LABELS: EMI Classic Archive DVB
WORKS: Works by Schumann & Beethoven
PERFORMER: with Solomon (piano); LPO/George Hurst
CATALOGUE NO: 4 92838 9
These recordings, mostly in black-and-white and from the BBC or French television in the Sixties, are a reminder of something that has almost entirely disappeared: the regular televising of classical music, often specially mounted in the studio. Both versions of the Beethoven Violin Concerto originated like this: the French go in for close-ups of Kogan’s face and hands, more frequent cutting and faster pans and zooms, whereas the BBC style with menuhin is less intrusive and jumpy.
But apart from these technical differences, it’s fascinating to see the contrast between the performing styles of the two violinists: Kogan technically assured and aristocratic in bearing, with subtle body language, Menuhin more spiritual but less polished.
It’s a pity that we don’t see him in any chamber music, a medium that goes with the intimacy of the small screen. The total visual concentration of Kogan in Handel adds so much to what’s coming out of the loudspeakers, and he’s such a contrast to oistrakh, who always looks businesslike, but dispatches a beautifully poised Spring Sonata (though he and his pianist Lev Oborin hardly have any visual contact) and a lithe, muscular Bach concerto. I was expecting the Heifetz/ Rubinstein/Piatigorsky Trio on their DVD, but they appear separately, with Heifetz poorly filmed and recorded in 1949 in the first movement of the Mendelssohn Concerto and Rubinstein in the RFH at the age of 80, with his gnarled old hands still getting around the keyboard with enormous facility in Beethoven’s Fourth Concerto. Most interesting is Piatigorsky in the 1957 British premiere of Walton’s Cello Concerto (in the RFH, not the Royal Albert Hall as claimed). But on the whole, this is a rather bitty DVD, unlike arrau’s, which contains three good full-length pieces.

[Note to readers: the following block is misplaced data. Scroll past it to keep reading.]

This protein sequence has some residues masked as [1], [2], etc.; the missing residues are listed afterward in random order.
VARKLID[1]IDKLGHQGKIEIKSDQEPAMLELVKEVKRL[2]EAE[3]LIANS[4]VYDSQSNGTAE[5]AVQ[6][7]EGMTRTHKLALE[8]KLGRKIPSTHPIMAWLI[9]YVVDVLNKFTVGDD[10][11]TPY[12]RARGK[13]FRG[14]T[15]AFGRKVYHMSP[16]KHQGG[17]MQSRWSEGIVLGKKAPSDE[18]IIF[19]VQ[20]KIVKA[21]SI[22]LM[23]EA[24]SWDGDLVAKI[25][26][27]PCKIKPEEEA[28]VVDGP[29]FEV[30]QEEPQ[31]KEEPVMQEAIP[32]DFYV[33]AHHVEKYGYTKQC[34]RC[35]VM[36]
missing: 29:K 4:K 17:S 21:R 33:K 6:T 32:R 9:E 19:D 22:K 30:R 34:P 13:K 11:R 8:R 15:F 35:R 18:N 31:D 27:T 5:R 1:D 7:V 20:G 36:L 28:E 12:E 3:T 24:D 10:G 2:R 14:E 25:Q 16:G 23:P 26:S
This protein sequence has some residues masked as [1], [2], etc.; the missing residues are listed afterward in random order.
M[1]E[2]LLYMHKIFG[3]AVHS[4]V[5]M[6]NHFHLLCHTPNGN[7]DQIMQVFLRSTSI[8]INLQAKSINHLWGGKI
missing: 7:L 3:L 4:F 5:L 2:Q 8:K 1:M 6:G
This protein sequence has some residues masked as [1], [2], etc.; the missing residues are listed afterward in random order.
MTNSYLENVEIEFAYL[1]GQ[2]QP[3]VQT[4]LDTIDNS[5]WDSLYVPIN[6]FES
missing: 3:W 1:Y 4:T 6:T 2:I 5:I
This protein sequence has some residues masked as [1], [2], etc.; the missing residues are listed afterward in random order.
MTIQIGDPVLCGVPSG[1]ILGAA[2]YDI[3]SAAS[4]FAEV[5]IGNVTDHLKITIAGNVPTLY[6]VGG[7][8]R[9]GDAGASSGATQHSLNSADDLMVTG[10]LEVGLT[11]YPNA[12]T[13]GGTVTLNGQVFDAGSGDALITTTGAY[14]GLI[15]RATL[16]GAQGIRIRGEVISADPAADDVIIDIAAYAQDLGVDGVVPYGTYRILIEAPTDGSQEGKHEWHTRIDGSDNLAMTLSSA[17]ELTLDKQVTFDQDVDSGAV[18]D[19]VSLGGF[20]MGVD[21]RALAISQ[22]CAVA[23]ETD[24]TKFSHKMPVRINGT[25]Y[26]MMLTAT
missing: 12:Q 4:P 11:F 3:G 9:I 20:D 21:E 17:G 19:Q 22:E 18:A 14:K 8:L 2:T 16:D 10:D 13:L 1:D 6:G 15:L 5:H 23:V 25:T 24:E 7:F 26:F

The Schumann Concerto is on the stodgy side, even though Arrau is a very physical pianist, but his Carnaval is much more characterful, with the pianist crouching over the keyboard, grading the sound and coaxing out the personality of each piece. And there couldn’t be more contrast between Arrau’s Beethoven and the distinguished, controlled playing of Solomon in the Appassionata on the bonus track: the only surviving footage of him, dating from 1956. The highlight of these releases features rostropovich and richter in the complete Beethoven cello sonatas at the 1964 Edinburgh Festival. This is contained, unhysterical playing, and the body language is of enjoyment, rather than exhibition.
Like Oistrakh and Oborin, the two performers don’t look at each other much, but their unanimity of ensemble and intent is remarkable. Would television spend so much time on something so unglamorous today? crespin has glamour aplenty, but also subtlety in her singing and acting: she doesn’t mug for the camera, but a raised eyebrow or a slight smile goes a long way. Again, the bonus is a real find: Denise Duval singing Poulenc, with the composer at the piano (and impersonating the Husband in the excerpt from Les mamelles de Tirésias). The only musician caught in colour is, appropriately, Stokowski.
His Beethoven and Schubert are slow and indulgent by today’s tastes, and there’s a typically unusual orchestral layout, but the Meistersinger Prelude and Debussy’s L’après-midi are much more up his street, and the LSO produces a rich sound under his hands – eloquent as ever, even at the age of 90. Throughout the series the cleaning-up of picture and sound in what must have been some pretty variable material has been well managed: there’s the inevitable odd glitch, and some of the fades in and out are too abrupt, but the chance to see vintage live performances by artists of this calibre is hard to pass up.